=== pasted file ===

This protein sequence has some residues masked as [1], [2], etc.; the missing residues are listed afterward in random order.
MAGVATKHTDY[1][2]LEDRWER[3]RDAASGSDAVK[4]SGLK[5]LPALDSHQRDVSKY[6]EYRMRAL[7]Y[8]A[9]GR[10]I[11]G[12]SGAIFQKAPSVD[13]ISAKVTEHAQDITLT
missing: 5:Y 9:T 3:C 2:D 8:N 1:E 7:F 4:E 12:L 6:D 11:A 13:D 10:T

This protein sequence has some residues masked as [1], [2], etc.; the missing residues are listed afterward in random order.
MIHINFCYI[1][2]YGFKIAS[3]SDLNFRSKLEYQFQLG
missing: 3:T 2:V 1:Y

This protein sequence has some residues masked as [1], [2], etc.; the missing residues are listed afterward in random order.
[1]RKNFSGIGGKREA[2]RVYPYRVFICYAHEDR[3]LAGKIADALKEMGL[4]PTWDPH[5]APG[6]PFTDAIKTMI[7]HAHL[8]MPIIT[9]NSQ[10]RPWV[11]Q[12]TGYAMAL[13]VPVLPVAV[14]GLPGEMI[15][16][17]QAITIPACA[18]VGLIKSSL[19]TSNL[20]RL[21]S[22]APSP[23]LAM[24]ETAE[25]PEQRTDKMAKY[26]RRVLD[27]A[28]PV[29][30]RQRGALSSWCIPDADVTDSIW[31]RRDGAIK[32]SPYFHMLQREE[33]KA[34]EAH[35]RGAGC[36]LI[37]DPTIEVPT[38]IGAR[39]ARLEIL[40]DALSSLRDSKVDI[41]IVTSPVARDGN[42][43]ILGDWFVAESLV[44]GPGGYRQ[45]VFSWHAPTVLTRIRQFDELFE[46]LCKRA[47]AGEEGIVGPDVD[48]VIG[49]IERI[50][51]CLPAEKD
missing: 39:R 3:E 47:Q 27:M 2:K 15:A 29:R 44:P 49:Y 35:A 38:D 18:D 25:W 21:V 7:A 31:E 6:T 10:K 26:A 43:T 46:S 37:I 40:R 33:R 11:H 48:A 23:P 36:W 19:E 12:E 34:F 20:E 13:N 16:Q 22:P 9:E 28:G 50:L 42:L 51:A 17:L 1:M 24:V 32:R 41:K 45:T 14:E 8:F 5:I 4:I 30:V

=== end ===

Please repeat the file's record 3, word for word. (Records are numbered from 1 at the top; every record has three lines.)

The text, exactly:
This protein sequence has some residues masked as [1], [2], etc.; the missing residues are listed afterward in random order.
[1]RKNFSGIGGKREA[2]RVYPYRVFICYAHEDR[3]LAGKIADALKEMGL[4]PTWDPH[5]APG[6]PFTDAIKTMI[7]HAHL[8]MPIIT[9]NSQ[10]RPWV[11]Q[12]TGYAMAL[13]VPVLPVAV[14]GLPGEMI[15][16][17]QAITIPACA[18]VGLIKSSL[19]TSNL[20]RL[21]S[22]APSP[23]LAM[24]ETAE[25]PEQRTDKMAKY[26]RRVLD[27]A[28]PV[29][30]RQRGALSSWCIPDADVTDSIW[31]RRDGAIK[32]SPYFHMLQREE[33]KA[34]EAH[35]RGAGC[36]LI[37]DPTIEVPT[38]IGAR[39]ARLEIL[40]DALSSLRDSKVDI[41]IVTSPVARDGN[42][43]ILGDWFVAESLV[44]GPGGYRQ[45]VFSWHAPTVLTRIRQFDELFE[46]LCKRA[47]AGEEGIVGPDVD[48]VIG[49]IERI[50][51]CLPAEKD
missing: 39:R 3:E 47:Q 27:M 2:K 15:A 29:R 44:P 49:Y 35:A 38:D 18:D 25:W 21:V 7:A 31:E 6:T 10:K 26:A 43:T 46:S 37:I 40:R 33:R 11:H 48:A 23:P 36:W 19:E 12:E 34:F 20:E 13:N 16:Q 22:P 9:E 28:G 50:L 42:L 51:A 17:L 1:M 24:V 32:R 41:K 45:T 14:E 8:F 5:I 4:I 30:V